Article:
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their scanty fare, but to proposethat all the grain should be
given to the Europeans, who required more nourishment than
the natives of Asia. The thin gruel, they said, which was
strained away from the rice, would suffice for themselves.
History contains no more touching instance of military fidelity,
or of the influence of a commanding mind.

An attempt made by the government of Madras to relieve
the place had failed. But there was hope from another quarter.
A body of six thousand Mahrattas, half soldiers, half robbers,
under the command of a chief named Morari Row, had been
hired to assist Mahommed Ali; but thinking the French power
irresistible, and the triumph of Chunda Sahib certain, they
had hitherto remained inactive on the frontiers of the Carnatic.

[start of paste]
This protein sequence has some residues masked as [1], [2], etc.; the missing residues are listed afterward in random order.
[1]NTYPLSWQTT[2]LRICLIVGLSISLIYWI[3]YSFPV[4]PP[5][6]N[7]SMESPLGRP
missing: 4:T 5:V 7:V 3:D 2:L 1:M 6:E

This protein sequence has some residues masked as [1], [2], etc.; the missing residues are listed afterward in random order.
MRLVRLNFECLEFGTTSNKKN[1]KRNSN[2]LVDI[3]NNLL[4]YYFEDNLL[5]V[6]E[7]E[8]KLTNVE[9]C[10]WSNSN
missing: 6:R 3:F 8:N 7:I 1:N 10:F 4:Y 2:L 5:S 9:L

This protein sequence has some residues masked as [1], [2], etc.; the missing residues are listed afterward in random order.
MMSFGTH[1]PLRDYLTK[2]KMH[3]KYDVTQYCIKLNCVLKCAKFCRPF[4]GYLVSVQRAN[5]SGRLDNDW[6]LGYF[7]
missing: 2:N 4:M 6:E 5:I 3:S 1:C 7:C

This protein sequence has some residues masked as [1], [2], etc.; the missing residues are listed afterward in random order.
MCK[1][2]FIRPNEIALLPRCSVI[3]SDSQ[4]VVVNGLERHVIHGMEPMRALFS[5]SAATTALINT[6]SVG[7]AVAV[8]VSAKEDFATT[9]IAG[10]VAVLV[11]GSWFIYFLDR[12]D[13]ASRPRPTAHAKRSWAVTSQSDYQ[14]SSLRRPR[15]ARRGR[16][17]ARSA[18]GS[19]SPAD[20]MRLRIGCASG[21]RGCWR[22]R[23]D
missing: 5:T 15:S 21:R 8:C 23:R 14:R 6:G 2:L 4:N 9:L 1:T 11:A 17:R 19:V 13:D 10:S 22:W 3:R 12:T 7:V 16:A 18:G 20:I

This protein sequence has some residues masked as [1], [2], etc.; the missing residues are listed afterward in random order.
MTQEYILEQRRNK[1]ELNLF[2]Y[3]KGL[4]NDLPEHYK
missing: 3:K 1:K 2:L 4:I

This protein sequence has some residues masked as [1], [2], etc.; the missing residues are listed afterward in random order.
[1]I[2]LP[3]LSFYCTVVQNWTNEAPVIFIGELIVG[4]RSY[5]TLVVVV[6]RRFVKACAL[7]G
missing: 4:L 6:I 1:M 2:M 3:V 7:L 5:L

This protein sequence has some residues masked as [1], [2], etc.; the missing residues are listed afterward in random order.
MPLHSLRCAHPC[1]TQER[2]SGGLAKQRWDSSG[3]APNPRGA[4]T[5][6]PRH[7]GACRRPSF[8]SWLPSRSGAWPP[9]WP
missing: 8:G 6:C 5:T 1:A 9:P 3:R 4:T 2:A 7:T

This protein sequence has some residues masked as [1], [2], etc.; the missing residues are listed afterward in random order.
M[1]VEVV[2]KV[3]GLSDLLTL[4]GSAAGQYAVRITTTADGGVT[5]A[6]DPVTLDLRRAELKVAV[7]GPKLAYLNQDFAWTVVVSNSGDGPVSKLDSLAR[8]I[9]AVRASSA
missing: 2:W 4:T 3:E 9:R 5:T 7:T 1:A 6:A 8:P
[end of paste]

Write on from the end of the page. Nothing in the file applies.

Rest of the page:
The fame of the defence of Arcot roused them from their
torpor. Morari Row declared that he had never before be-
lieved that Englishmen could fight, but that he would willingly
help them since he saw that they had spirit to help themselves.
Rajah Sahib learned that the Mahrattas were in motion. It
was necessary for him to be expeditious. He first tried nego-
tiation. He offered large bribes to Clive, which were rejected
with scorn. He vowed that, if his proposals were not ac-
cepted, he would instantly storm the fort, and put every man
in it to the sword. Clive told him in reply, with characteristic
haughtiness, that his father was an usurper, that his army was
a rabble, and that he would do well to think twice before he
sent such poltroons into a breach defended by English soldiers.

Rajah Sahib determined to storm the fort. The day was
well suited to a bold military enterprise. It was the great
Mahommedan festival which is sacred to the memory of Hosein,
the son of Ali. The history of Islam contains nothing more
touching than the event which gave rise to that solemnity.
The mournful legend relates how the chief of the Fatimites,
when all his brave followers had perishedround him, drank

his latest draught of water, and uttered his latest prayer, how
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